The image for the mosaic is NASA’s Blue Marble Imagery cropped to the political boundary of Queensland. The mosaic was created using AndreaMosaic’s 64bit professional version, Photoshop CS5 and DeepZoom tools. It was processed on a Dell dual 6 core Xeon X5680 T5500 Workstation with 24GB Ram. It took just under 7 days to compile the images, mosaic, process, tile and upload to the website. The energy used to power the hardware was offset by a 6KW/h Solar System and the Queensland Sun.
Newserve provides an easy-to-use search interface, interlacing the results on the map and a timeline glider. The ultimate goal of Newserve is to provide a single point of access to all newspaper resources in libraries of Australia – whether it be just catalogue information of the newspapers stored in the libraries of Australia or be the digitized newspaper collections.
Data sets used
At present Newserve is powered by following datasets:
The catalogue data was available in MARC21 format. We have parsed it’s different fields and extracted the required information, indexed the data and laid it out as a layer on the map with timeline. Trove data is accessed using the experimental trove API, which is developed by Tim Sherratt. in the future, We plan to add the newspaper catalogue data of all the state libraries of Australia as those are become available
Visulaisation on map – mapping all the newspapers of State Library of NSW collection and also Trove digital collection
Timeline visualisation – Along with map all the newspapers are shown on a timeline glider
Interactive timeline traversal – Just press the play button to see the the evolution of newspapers in Australia
Search the newspaper collection catalouge of State Library of NSW by title, date and location
Search Trove digital collection by keyword, title, date and location
Filter the map markers to see either catalouge data or Trove data or both
This entry in the digital media mashup category from Tim Koch in South Australia uses software that can interpret image data into a sonic form. Tim constructed a short soundscape that encapsulates the mood and tone of places that have been recorded in photographic form from the past.
We’re going to be showcasing some of the many Libraryhack entries on our home page in the run up to the announcement of the winners on 24 June. All the entries can be viewed on the website we encourage you to tweet or talk about the ones you most like on Twitter or Facebook.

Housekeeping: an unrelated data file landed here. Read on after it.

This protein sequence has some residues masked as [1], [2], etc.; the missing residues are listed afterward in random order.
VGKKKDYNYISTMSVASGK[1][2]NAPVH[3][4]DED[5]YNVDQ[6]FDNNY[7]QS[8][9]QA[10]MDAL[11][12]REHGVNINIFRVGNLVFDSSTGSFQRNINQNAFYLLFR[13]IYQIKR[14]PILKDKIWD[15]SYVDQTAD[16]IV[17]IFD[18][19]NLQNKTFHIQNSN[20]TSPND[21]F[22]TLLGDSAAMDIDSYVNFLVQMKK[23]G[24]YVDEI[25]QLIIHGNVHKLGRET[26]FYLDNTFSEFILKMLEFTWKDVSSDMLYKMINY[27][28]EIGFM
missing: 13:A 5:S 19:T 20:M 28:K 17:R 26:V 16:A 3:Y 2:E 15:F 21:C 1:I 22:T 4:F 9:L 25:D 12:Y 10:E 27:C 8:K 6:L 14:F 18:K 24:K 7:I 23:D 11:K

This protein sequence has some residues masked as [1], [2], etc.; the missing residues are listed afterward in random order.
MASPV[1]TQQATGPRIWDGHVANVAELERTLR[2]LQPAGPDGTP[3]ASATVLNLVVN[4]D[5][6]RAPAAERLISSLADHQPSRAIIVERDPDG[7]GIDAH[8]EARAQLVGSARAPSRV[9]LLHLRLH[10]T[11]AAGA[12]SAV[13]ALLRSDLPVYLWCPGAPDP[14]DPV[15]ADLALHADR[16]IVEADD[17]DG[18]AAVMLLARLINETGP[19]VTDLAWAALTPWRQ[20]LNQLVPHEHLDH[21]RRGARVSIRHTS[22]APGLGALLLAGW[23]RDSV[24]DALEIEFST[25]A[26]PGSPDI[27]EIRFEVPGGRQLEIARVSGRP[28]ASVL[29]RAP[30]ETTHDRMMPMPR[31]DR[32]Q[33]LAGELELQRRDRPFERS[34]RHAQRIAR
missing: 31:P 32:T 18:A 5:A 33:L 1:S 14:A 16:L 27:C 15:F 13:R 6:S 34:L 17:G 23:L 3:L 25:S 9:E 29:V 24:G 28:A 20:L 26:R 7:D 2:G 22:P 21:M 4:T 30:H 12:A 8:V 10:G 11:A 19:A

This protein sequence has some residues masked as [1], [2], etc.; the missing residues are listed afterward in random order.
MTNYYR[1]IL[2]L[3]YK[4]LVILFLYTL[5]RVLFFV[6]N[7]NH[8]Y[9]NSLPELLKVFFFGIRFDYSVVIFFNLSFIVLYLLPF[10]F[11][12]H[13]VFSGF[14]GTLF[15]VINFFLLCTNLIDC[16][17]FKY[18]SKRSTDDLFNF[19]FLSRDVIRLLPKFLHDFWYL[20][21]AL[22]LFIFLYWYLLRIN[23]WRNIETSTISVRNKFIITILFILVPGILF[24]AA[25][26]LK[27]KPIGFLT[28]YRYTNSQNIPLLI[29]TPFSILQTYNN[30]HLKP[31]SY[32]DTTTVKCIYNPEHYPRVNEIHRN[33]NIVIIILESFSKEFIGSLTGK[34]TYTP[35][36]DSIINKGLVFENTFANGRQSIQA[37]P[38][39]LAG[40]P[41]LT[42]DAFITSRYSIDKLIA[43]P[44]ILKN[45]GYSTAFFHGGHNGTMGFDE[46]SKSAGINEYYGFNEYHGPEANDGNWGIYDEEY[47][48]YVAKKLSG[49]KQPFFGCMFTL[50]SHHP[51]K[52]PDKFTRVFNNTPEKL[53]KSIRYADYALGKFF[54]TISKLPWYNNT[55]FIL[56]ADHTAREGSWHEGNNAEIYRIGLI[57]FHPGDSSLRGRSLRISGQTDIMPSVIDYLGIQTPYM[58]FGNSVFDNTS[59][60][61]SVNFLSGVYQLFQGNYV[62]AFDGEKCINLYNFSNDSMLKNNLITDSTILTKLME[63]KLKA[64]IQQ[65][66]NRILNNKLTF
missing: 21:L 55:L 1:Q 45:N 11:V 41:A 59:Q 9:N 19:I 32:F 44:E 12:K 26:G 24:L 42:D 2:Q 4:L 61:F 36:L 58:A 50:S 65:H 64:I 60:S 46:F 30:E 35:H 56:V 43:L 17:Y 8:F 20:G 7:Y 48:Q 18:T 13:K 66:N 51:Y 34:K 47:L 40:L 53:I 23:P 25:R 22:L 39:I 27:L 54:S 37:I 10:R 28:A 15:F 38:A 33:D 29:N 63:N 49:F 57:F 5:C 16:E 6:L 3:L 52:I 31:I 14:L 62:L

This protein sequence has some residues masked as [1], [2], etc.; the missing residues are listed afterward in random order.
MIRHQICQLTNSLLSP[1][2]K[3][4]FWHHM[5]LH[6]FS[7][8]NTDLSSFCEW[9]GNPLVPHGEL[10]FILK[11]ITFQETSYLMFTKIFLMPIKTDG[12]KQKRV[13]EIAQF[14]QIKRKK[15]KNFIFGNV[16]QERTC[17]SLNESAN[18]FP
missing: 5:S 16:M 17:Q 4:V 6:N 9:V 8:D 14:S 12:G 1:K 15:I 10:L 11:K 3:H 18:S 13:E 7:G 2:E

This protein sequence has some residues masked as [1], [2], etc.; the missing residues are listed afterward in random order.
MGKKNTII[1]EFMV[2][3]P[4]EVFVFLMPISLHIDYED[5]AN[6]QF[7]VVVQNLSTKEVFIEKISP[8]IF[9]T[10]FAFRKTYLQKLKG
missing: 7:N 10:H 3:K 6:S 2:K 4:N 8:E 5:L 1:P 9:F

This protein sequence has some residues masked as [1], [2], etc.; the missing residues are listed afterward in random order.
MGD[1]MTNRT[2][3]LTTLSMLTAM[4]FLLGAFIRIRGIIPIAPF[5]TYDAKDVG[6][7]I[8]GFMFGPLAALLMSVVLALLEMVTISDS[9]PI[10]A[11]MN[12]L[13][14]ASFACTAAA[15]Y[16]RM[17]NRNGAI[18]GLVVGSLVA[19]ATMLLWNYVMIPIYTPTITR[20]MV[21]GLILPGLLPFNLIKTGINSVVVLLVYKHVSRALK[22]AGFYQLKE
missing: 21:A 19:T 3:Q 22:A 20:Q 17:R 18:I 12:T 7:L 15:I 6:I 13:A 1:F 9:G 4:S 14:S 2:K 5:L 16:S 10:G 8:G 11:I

This photo mashup entry – Seaside mishmashed – comes from Tasmania, and is beautifully evocative of the seaside.
Flinklabs is a data visualisation company who has delivered products such as data visualisations of public transport systems in Melbourne and Sydney. Ben Hosken, Flinklabs founder, delivered an engaging presentation which gave an insight into the methodology and philosophy of data visualisation. Workers in this field need to understand the maths, computer science, as well as the human emotions involved in data interpretation. Some of Flinklabs best work has been easy to deliver visualisations which make an immediate impact on its audience.
Naturally Being is development firm who entered the myMarkets iphone app into the Victorian “App My State” competition. They created a free app as a result of that competition, and are now able to share their point of view after continuing to support and maintain their app for the iphone community. This presentation gave the audience a good perspective of what’s required to create, launch and maintain a successful app – a lot of hard work!
QUT has joined in Libraryhack to create and release a range of YouTube clips to help Libraryhack participants to use the libraries’ thousands of cultural items from their collections that have been digitised for online use to create their mash-up entries.
Since the first post about these videos there have been several more created that are really thought provoking and interesting. One of the latest is Kate Davis interviewing Kathryn Greenhill from Curtin University about the importance of opening up the data that sits behind library collections.
QUT’s YouTube clips were created jointly by masters student Richard Gray and Associate Lecturer in Information Systems Kate Davis with support from QUT Library. Watch them all on QUTube